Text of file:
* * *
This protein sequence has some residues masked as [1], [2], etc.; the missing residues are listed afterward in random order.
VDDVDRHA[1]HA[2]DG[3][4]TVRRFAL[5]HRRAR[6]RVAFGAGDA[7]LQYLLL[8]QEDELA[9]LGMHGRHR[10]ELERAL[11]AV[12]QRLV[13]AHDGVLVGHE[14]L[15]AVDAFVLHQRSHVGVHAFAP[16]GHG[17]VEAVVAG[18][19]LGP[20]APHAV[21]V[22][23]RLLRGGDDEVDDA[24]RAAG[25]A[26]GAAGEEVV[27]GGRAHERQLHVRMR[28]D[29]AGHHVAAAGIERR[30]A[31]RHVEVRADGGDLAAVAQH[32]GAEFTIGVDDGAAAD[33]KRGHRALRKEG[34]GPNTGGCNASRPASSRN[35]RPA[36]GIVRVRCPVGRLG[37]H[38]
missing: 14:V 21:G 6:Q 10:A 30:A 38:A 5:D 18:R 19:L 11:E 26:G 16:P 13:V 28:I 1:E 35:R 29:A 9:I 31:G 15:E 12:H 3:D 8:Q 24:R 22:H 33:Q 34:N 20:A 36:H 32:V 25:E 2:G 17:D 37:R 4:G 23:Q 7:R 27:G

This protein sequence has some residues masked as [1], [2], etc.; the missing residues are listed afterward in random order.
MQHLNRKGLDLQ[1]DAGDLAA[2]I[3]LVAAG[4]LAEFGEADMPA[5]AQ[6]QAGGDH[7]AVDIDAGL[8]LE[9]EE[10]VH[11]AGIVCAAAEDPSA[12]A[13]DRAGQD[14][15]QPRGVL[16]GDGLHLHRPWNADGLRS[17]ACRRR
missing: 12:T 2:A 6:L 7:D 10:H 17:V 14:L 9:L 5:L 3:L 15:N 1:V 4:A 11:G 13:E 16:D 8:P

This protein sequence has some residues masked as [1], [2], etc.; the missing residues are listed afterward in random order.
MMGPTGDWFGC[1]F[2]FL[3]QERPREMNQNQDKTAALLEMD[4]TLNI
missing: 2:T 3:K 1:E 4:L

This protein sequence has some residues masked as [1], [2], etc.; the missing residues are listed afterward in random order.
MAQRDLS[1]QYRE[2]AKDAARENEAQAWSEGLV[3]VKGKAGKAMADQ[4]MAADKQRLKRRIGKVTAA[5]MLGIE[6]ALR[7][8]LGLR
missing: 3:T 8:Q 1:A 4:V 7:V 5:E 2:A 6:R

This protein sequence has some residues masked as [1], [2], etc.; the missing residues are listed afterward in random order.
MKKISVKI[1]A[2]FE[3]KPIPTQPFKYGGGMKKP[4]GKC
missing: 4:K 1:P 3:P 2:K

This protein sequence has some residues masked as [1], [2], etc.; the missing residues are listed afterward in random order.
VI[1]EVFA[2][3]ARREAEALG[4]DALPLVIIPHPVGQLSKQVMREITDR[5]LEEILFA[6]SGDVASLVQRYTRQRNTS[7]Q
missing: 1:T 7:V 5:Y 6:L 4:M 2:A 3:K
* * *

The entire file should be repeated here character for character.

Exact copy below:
This protein sequence has some residues masked as [1], [2], etc.; the missing residues are listed afterward in random order.
VDDVDRHA[1]HA[2]DG[3][4]TVRRFAL[5]HRRAR[6]RVAFGAGDA[7]LQYLLL[8]QEDELA[9]LGMHGRHR[10]ELERAL[11]AV[12]QRLV[13]AHDGVLVGHE[14]L[15]AVDAFVLHQRSHVGVHAFAP[16]GHG[17]VEAVVAG[18][19]LGP[20]APHAV[21]V[22][23]RLLRGGDDEVDDA[24]RAAG[25]A[26]GAAGEEVV[27]GGRAHERQLHVRMR[28]D[29]AGHHVAAAGIERR[30]A[31]RHVEVRADGGDLAAVAQH[32]GAEFTIGVDDGAAAD[33]KRGHRALRKEG[34]GPNTGGCNASRPASSRN[35]RPA[36]GIVRVRCPVGRLG[37]H[38]
missing: 14:V 21:G 6:Q 10:A 30:A 38:A 5:D 18:R 19:L 11:E 26:G 16:P 13:V 28:I 1:E 35:R 29:A 9:I 31:G 15:E 12:H 3:D 8:Q 24:R 22:H 33:Q 34:N 20:A 36:H 32:V 25:E 2:G 17:D 37:R 4:G 23:Q 7:R 27:G

This protein sequence has some residues masked as [1], [2], etc.; the missing residues are listed afterward in random order.
MQHLNRKGLDLQ[1]DAGDLAA[2]I[3]LVAAG[4]LAEFGEADMPA[5]AQ[6]QAGGDH[7]AVDIDAGL[8]LE[9]EE[10]VH[11]AGIVCAAAEDPSA[12]A[13]DRAGQD[14][15]QPRGVL[16]GDGLHLHRPWNADGLRS[17]ACRRR
missing: 12:T 2:A 6:L 7:D 10:H 17:V 14:L 9:L 5:L 3:L 15:N 1:V 4:A 11:G 13:E 16:D 8:P

This protein sequence has some residues masked as [1], [2], etc.; the missing residues are listed afterward in random order.
MMGPTGDWFGC[1]F[2]FL[3]QERPREMNQNQDKTAALLEMD[4]TLNI
missing: 2:T 3:K 1:E 4:L

This protein sequence has some residues masked as [1], [2], etc.; the missing residues are listed afterward in random order.
MAQRDLS[1]QYRE[2]AKDAARENEAQAWSEGLV[3]VKGKAGKAMADQ[4]MAADKQRLKRRIGKVTAA[5]MLGIE[6]ALR[7][8]LGLR
missing: 3:T 8:Q 1:A 4:V 7:V 5:E 2:A 6:R

This protein sequence has some residues masked as [1], [2], etc.; the missing residues are listed afterward in random order.
MKKISVKI[1]A[2]FE[3]KPIPTQPFKYGGGMKKP[4]GKC
missing: 4:K 1:P 3:P 2:K

This protein sequence has some residues masked as [1], [2], etc.; the missing residues are listed afterward in random order.
VI[1]EVFA[2][3]ARREAEALG[4]DALPLVIIPHPVGQLSKQVMREITDR[5]LEEILFA[6]SGDVASLVQRYTRQRNTS[7]Q
missing: 1:T 7:V 5:Y 6:L 4:M 2:A 3:K